Essay: Biochar Wok Stoves, Cooking, Collapse

Alacrates's picture

I wrote an essay that connects together some thoughts I've had on cooking, decline and collapse, that gradually occurred to me over years of contemplating these topics while working as a cook.

I included some discussion of the virtues of the wok pan, and information about the biochar wok stoves I made, with some pictures and instructions included as an appendix. (I follow the general format of online recipe blog posts: a long and rambling personal essay, with the practical information tucked way down at the bottom!)

I used the essay to look back over some of the imaginings I've had on how living in a collapse might be like. I find these vary so much for between the people who I've been able to discuss these issues with. I'm interested in the how these imagined scenarios, and the skill-learning & projects they inspire, even if they don't exactly make one completely prepared for & immune to decline & collapse, they are a way of processing one's thoughts and emotions on the issue, and help one move towards more wiser responses to the predicaments that face us.

Anyways, if it's of interest to you, let me know what you think!

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Blueberry's picture

Great set of skills building all the Biochar machines that allow the burning of wood gas for cooking. One thing to look at plans on the net another to put things together. I love the one in the picture if you were living below The Mason-Dixon line. You could start a small business of selling Biochar stoves too folks making shine. Posting a link to a redneck wok A worn disc could be used as a wok by welding up the center hole. Keep up the good work.

Alacrates's picture

Thanks Blueberry, I would definitely make you one if I weren't so far north!

I like the "Discada" aka "the cowboy wok" - it seems like many cultures have their version of a sturdy sloping plan -- I think I've seen similar traditions in Nordic countries, and in Africa _- Redneck culture is not to be excluded!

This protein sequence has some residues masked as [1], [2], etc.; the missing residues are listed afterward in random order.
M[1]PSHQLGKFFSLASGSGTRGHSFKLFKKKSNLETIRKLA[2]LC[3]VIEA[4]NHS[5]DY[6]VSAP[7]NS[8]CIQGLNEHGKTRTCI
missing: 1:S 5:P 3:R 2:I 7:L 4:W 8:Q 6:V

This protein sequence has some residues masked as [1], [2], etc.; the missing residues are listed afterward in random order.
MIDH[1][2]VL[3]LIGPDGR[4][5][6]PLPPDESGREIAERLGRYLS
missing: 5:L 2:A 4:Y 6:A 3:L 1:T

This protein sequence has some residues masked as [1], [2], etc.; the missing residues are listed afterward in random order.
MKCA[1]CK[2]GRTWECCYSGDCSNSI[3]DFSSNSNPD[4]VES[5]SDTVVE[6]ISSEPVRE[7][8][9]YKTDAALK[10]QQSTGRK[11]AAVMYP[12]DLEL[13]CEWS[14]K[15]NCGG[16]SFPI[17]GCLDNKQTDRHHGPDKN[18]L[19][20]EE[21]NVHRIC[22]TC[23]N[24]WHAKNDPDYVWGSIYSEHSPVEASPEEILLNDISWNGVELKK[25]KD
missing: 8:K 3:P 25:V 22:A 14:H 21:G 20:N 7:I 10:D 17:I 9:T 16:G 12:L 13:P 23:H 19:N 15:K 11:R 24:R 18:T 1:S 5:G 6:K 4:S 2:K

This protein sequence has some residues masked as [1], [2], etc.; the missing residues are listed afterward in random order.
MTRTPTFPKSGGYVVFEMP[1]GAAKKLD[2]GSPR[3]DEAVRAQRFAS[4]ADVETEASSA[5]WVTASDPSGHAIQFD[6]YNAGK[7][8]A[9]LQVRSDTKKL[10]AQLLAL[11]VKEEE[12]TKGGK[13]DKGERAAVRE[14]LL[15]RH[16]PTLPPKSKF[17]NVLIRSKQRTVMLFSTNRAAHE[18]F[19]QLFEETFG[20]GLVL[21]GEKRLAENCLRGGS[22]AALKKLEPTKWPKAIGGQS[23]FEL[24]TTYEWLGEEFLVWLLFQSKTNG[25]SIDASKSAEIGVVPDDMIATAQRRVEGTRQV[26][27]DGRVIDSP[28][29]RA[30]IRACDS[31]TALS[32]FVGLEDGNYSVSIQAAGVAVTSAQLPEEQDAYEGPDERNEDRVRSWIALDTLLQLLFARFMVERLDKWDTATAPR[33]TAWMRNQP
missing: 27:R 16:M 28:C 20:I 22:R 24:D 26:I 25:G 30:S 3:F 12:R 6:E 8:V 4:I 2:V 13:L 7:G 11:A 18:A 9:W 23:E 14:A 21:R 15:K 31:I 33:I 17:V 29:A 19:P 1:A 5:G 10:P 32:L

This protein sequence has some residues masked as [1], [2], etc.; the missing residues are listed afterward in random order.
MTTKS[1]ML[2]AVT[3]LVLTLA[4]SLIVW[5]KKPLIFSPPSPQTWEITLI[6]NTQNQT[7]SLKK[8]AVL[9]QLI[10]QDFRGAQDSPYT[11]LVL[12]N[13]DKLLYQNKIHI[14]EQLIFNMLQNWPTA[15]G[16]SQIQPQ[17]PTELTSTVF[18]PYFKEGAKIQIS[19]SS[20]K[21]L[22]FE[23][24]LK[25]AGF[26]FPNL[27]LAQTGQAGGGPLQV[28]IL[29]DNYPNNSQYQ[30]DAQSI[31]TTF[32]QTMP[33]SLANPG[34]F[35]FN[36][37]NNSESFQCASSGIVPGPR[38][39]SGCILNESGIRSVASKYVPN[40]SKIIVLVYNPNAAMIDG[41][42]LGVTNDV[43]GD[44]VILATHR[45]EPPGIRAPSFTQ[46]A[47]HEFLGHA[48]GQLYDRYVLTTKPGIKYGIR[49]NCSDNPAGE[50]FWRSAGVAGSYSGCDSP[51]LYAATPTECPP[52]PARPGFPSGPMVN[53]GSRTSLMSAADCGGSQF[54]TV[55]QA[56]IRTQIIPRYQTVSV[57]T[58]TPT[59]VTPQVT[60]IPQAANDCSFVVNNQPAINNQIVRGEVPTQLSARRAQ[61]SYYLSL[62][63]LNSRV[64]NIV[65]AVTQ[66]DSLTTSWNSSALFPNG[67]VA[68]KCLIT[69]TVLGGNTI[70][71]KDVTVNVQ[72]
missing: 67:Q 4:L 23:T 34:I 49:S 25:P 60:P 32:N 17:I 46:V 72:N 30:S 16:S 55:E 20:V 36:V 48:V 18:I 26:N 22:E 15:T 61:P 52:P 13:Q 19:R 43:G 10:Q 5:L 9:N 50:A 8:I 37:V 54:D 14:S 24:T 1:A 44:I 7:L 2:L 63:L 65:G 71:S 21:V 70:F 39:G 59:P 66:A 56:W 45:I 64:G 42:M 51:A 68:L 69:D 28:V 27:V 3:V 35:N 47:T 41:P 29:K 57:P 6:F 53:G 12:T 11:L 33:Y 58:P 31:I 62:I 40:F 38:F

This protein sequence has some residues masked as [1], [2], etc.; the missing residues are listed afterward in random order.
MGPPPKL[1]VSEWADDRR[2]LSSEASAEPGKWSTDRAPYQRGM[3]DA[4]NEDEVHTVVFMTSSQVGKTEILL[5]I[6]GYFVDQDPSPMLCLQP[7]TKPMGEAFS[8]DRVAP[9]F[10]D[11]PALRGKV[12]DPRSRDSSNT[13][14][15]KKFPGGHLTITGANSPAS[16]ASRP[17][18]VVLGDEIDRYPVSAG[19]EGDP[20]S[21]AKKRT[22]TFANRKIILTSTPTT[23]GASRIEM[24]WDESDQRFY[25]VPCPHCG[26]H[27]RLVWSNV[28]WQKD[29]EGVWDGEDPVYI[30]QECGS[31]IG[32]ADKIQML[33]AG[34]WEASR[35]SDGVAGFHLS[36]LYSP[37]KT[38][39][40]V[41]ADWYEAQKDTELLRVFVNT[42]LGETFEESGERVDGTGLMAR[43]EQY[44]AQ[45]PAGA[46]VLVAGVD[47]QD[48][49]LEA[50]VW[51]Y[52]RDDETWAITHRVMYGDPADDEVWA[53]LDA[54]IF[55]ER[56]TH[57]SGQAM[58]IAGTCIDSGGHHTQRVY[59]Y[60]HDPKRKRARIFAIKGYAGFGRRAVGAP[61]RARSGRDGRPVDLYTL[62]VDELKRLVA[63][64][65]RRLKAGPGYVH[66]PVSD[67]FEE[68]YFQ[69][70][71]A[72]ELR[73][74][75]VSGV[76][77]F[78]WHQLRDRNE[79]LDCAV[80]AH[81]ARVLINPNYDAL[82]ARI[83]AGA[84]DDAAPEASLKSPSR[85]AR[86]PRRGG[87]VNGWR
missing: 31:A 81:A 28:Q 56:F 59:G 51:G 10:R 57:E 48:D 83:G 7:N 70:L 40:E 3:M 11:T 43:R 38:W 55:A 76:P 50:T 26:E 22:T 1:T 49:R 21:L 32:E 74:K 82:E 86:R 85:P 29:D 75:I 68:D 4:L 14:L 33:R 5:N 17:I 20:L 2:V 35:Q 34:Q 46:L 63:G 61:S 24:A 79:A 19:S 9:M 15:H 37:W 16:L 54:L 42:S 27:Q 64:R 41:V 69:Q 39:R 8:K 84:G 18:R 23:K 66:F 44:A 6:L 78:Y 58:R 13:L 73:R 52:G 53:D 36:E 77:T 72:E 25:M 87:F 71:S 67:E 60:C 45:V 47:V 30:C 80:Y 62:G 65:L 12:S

I've only done a small amount of welding - I was going to take a course on welding & machining, I believe it was May - June, but I guess that's probably out of the question for now... oh well, maybe in the fall.

Blueberry's picture

Good skill to learn, so tell Santa you would like one of the these for XMAS in July. or or The listed toys are for welding thin metal 18ga to 3/16 (1MM to 8MM) That would cover most of what you are doing at this time. With the way things are going buying a welder could be a big hit to the bank account. Take care.

Alacrates's picture

Hehe, thank you for sourcing these at Canadian Tire! - how did you know that's my go-to shop?!

Yes, might just have to get a welder & teach myself from videos. So far I've only had a one-week training course using oxy-acetylene torches.

Good thing about Canadian Tire is that they rotate most of their items through sales, a lot of the times you can get whatever you want for 40% - 50% off if you're willing to wait.

Blueberry's picture

Living in Florida we have lots of folk who over winter. Many have a travel trailer that they just keep in Florida and drive back and forth. So its Canadian Tire vs Harbor Freight for toys. The difference between men and boys, the cost of the toys. Many people will be staying in Florida longer this year not wanting to chance travel.